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Gov’t told to punish those not submitting tax collection


Author: Emmanuel Joseph Akile | Published: 11 seconds ago

Kordzo Sedegah, UNDP Public Financial Management Technical Specialist [In white] during a financial literacy panel discussion on Eye Radio on August 18, 2021.

A specialist at the UN Development Program has advised the government to act against institutions and individuals who collect revenues without reporting or accounting for it.

According to Kordzo Sedegah, this will help minimize malpractices and generate more revenue for South Sudan.

“What you are having from budget transparency is also a form of public financial management, so people will know you use the money for what,” he said.

The funds are collected through various taxes and channeled into a single account.

In July last year, the Chairperson of the Economic Cluster subcommittee, Onyoti Adigo disclosed that import taxes among others are still being diverted into private bank accounts.

In the same year, President Salva Kiir admitted that non-oil revenues were not being fully remitted into the single block account of the National Revenue Authority.

He maintained that when collected and well managed, the non-oil revenue should be able to meet the government’s expenditure.

Kordzo Sedegah who is UNDP Public Financial Management Technical Specialist agrees that with stronger financial institutions, South Sudan can generate more revenues.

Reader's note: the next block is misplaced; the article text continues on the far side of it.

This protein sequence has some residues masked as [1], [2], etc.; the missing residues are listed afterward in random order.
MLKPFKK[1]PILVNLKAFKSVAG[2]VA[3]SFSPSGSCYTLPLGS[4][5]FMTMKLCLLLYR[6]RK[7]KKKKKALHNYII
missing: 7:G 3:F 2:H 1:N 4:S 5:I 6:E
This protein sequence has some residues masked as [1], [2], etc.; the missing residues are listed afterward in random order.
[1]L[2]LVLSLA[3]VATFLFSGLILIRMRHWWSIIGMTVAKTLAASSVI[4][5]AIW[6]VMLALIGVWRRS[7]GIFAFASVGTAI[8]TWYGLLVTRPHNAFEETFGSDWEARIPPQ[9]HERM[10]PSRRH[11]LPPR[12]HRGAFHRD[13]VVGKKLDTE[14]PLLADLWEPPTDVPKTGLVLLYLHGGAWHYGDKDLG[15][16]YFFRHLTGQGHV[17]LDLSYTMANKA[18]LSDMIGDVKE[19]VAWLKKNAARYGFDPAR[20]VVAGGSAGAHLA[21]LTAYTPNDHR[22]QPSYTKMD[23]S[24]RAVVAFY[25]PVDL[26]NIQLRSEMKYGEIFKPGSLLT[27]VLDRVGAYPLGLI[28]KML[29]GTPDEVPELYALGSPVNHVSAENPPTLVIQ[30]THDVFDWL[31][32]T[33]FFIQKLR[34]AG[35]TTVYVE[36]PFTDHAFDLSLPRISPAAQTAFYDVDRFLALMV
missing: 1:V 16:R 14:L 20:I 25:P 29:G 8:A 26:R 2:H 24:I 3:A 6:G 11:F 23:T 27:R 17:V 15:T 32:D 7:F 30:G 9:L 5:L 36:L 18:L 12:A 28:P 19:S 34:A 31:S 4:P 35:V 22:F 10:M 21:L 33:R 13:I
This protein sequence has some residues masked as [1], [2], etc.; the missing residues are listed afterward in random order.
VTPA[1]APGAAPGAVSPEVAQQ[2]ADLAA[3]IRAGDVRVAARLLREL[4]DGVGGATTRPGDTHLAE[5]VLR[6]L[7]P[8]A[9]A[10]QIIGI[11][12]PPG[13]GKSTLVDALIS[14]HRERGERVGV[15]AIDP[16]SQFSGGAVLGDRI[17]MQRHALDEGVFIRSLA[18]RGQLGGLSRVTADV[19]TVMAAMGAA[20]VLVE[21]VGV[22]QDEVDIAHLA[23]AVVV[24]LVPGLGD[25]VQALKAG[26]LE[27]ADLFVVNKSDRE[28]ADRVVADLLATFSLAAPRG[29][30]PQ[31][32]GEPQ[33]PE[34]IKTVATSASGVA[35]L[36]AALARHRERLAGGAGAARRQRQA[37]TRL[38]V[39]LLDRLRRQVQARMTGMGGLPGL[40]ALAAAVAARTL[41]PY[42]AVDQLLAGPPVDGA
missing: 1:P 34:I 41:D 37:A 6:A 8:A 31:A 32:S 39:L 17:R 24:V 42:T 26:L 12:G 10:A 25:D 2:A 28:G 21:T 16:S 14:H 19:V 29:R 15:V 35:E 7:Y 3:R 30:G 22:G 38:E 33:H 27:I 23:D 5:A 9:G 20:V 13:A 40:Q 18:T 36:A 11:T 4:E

“Basically you tell people that, okay, the government has $1 million or SSP 1 million, and this is how they are going to use the money,” he told Eye Radio’s Dawn program on Wednesday. “Then over time, there are sanctions for collecting revenue and not reporting on that revenue.”

Last month, the National Revenue Authority launched the electronic registration system for paying taxes.

This is in line with the South Sudan Taxation Act, 2009.

The NRA is mandated to assess, collect, administrate and enforce laws relating to taxation and revenues.

The Commissioner of the Domestic Tax Revenue Division said the electronic system will reduce corruption and make it virtually impossible to divert public funds.

Taxpayers in South Sudan can access the electronic portal for tax payment and tax clearance certificates on:

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